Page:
Leftist D.C. Rag Admits Majority Supports Harsher Measures to End Invasion

By Antonius J. Patrick

An April 30, 2024 Washington Post article by Aaron Blake titled “Many Americans Support Mass Deportations and Harsh Methods, Polls Find,” is interesting on several fronts.

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First, a report by a leftist outlet that acknowledges a majority of Americans would approve of harsher methods in dealing with invaders—mass deportation, troop deployment, border walls, detention centers—suggests that the paper may be admitting there is a very real possibility of Donald Trump returning to the White House in 2025.

Trump has once again made the border crisis a main talking point of his 2024 re-election bid. The Post believes this approach has resonated with voters of all stripes—black, white, Asian and even Hispanics. The Post acts surprised that “attaching ‘mass deportation’ to Trump’s brand doesn’t seem like a distinct negative.”

The admission of Trump’s strength among voters on immigration, and the possibility that he may win this November, does not, however, mean that there will be any significant action to stop the flow of illegals. The Post and other leftist outlets know that the former president did virtually nothing in his first term to quell immigration.

It was only during the draconian Covid lockdowns that the border was finally closed. In addition, any executive actions taken by Trump to close the border will be met with multiple lawsuits paid for by pro-open borders neo-Marxists like George Soros and other well-funded activist groups.

The truth is, nearly all of Trump’s 2016 campaign promises about the border were never carried out. For instance, there was no new wall built; some existing sections were merely connected. The former president openly talked of amnesty for illegals and, in regard to deportations, Barack Obama actually deported more people than Trump.

Trump’s inaction was especially egregious since, in his first two years in office, he had majorities in both houses of Congress. It is true, however, that Speaker of the House Paul Ryan and other Republican legislators did all they could to thwart whatever good things Trump was trying to achieve for fear of being called “pro-Trump.”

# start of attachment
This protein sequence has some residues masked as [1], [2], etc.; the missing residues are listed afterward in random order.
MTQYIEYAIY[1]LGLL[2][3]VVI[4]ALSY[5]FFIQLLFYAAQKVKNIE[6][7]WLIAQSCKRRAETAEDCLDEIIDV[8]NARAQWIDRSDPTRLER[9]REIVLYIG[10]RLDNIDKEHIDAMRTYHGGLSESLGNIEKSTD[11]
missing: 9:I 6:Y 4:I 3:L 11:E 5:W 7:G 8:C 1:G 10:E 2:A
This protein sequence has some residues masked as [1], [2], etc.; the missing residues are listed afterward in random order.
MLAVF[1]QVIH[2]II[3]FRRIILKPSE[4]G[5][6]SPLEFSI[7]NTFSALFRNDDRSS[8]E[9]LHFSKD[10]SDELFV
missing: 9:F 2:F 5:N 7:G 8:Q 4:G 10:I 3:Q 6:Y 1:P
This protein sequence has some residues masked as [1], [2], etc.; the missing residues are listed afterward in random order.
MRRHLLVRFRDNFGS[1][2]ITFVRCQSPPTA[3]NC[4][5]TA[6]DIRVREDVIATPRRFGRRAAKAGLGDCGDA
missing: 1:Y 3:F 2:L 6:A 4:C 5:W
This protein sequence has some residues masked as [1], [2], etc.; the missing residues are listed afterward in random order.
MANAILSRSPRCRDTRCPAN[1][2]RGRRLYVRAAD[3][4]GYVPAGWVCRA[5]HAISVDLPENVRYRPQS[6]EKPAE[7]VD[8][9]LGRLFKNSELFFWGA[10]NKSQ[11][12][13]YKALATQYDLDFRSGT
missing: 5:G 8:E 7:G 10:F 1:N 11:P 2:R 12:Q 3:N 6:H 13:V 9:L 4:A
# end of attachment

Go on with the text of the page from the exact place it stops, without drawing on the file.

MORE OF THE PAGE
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Besides his record on immigration, Trump has moved leftward during the 2024 Republican primaries. He criticized Florida Gov. Ron DeSantis on his hardline pro-life abortion stand, dubbing him “Ron DeSanctimonious.”

Trump has also mostly abandoned his America-first foreign policy rhetoric, and was instrumental in helping to pass the latest Ukraine and Israel funding bill. He also promises to “end the war” in Ukraine by sending even more arms and materiel to counter Russia, risking further escalation.

Then there is Melania Trump, who has been inactive throughout much of the campaign. She recently hosted a fundraiser for a “conservative” LGBTQ group in an obvious attempt to portray her husband as more “tolerant” and to see if a few more votes could be squeezed out of that segment of society. Although not an official Trump campaign event, it was criticized by a number of MAGA supporters.

More than likely, the left understands this and will not be devastated if Biden loses. Most probably know that Creepy Joe is unsalvageable at this point, and a turn to Kamala Harris or another candidate is currently  deemed politically impracticable.

A Trump victory this fall could embolden the dormant Antifa forces that could once again go on a destructive rampage as they did during Trump’s last year in office. The president did little to quell the riots back then, and the left is betting he will not do much about any civil unrest in a second term.

While many on the left may have no real objections to a return of Trump since he did not carry out many of his campaign promises the first time, why does he remain popular among Republicans? Most do so because they see him as their only alternative to another four years of Democratic extremism. As they did in his first four years, liberals may get almost everything they want and can blame everything and anything on Trump.

Another reason why the Post article is of significance is that it shows that Americans’ concern over the border has not waned, but has intensified to the point where they would support more severe measures to deal with the crisis.

Whether Trump wins, it is unlikely he will be able to “close the border on [his] first day in office,” as he has promised. As is almost always the case in every political, economic and social crisis this nation faces, the solution will not be found in Washington.

If Americans truly want the immigration problem to be solved, they need to look at alternatives other than what the Uniparty is offering. Ultimately, political de-centralization, where local communities and regions determine who, how many, and from what ethnic/racial background they can accommodate or assimilate is the only logical approach to the issue. If they want none in their communities, then they should get what they want.

Secession, therefore, not only for immigration control but for the litany of troubles that confront the country, must be embraced. While secession has been demonized ever since the War for Southern Independence, America’s founding was itself a break away “secessionist” movement from the British Empire.

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